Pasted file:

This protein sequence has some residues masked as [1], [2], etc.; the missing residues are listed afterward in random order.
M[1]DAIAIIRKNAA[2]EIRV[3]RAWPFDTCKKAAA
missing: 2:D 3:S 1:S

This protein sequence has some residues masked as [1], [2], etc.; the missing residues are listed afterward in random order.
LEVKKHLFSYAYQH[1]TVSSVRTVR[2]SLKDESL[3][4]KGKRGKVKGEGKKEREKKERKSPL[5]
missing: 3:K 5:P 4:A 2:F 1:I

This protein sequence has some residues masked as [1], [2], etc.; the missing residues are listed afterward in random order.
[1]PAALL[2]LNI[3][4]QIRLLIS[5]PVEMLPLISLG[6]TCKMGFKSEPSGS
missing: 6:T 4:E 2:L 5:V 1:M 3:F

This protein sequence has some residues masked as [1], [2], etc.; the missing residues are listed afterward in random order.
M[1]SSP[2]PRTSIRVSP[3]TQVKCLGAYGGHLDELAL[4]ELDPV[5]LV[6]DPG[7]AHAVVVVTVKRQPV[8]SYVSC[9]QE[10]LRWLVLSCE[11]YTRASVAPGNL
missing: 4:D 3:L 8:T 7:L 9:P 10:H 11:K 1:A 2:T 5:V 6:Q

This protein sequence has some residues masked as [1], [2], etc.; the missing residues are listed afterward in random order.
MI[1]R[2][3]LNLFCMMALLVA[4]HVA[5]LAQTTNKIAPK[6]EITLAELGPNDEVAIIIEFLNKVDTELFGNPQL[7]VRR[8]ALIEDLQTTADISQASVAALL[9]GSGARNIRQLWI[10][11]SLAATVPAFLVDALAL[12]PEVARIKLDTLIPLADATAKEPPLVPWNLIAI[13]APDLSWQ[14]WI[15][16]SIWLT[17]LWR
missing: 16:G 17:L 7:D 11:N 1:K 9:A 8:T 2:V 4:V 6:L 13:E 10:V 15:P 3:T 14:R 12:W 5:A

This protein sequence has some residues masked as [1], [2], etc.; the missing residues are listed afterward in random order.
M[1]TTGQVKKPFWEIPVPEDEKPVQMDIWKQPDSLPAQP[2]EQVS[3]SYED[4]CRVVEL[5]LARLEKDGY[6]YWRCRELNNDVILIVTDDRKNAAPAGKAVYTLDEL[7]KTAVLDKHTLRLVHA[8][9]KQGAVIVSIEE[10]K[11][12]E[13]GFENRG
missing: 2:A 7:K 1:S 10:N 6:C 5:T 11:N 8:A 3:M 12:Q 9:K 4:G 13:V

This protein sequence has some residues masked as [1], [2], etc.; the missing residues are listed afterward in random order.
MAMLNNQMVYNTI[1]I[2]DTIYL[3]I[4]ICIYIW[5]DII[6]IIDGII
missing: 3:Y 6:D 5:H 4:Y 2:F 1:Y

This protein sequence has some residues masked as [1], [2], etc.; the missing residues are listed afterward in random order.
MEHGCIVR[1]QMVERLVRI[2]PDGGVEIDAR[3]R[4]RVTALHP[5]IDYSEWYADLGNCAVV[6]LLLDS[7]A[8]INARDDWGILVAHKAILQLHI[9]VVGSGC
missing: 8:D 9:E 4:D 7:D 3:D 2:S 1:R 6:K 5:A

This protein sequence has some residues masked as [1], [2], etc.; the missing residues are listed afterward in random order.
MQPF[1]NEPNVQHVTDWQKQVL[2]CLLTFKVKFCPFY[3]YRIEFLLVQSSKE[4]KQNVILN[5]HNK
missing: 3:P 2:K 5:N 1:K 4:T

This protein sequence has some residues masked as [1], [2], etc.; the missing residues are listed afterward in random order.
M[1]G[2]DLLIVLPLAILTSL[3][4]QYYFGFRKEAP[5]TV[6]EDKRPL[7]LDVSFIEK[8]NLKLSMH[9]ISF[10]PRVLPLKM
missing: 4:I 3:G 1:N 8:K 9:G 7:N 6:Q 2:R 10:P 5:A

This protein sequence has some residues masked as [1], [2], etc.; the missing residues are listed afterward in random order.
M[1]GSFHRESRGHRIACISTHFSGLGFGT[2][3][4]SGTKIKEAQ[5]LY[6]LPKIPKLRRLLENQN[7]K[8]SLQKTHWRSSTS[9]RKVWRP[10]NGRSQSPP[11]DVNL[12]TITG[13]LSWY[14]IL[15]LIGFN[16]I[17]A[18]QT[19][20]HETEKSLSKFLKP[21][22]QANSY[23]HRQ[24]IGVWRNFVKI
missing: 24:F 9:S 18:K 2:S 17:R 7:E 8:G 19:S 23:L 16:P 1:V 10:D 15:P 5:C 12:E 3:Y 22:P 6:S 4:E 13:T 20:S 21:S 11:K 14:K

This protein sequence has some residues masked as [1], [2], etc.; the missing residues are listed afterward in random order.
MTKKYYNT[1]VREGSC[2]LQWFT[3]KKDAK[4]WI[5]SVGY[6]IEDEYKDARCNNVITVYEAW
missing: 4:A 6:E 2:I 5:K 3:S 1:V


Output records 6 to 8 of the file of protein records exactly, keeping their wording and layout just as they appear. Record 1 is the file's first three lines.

This protein sequence has some residues masked as [1], [2], etc.; the missing residues are listed afterward in random order.
M[1]TTGQVKKPFWEIPVPEDEKPVQMDIWKQPDSLPAQP[2]EQVS[3]SYED[4]CRVVEL[5]LARLEKDGY[6]YWRCRELNNDVILIVTDDRKNAAPAGKAVYTLDEL[7]KTAVLDKHTLRLVHA[8][9]KQGAVIVSIEE[10]K[11][12]E[13]GFENRG
missing: 2:A 7:K 1:S 10:N 6:C 5:T 11:N 8:A 3:M 12:Q 9:K 4:G 13:V

This protein sequence has some residues masked as [1], [2], etc.; the missing residues are listed afterward in random order.
MAMLNNQMVYNTI[1]I[2]DTIYL[3]I[4]ICIYIW[5]DII[6]IIDGII
missing: 3:Y 6:D 5:H 4:Y 2:F 1:Y

This protein sequence has some residues masked as [1], [2], etc.; the missing residues are listed afterward in random order.
MEHGCIVR[1]QMVERLVRI[2]PDGGVEIDAR[3]R[4]RVTALHP[5]IDYSEWYADLGNCAVV[6]LLLDS[7]A[8]INARDDWGILVAHKAILQLHI[9]VVGSGC
missing: 8:D 9:E 4:D 7:D 3:D 2:S 1:R 6:K 5:A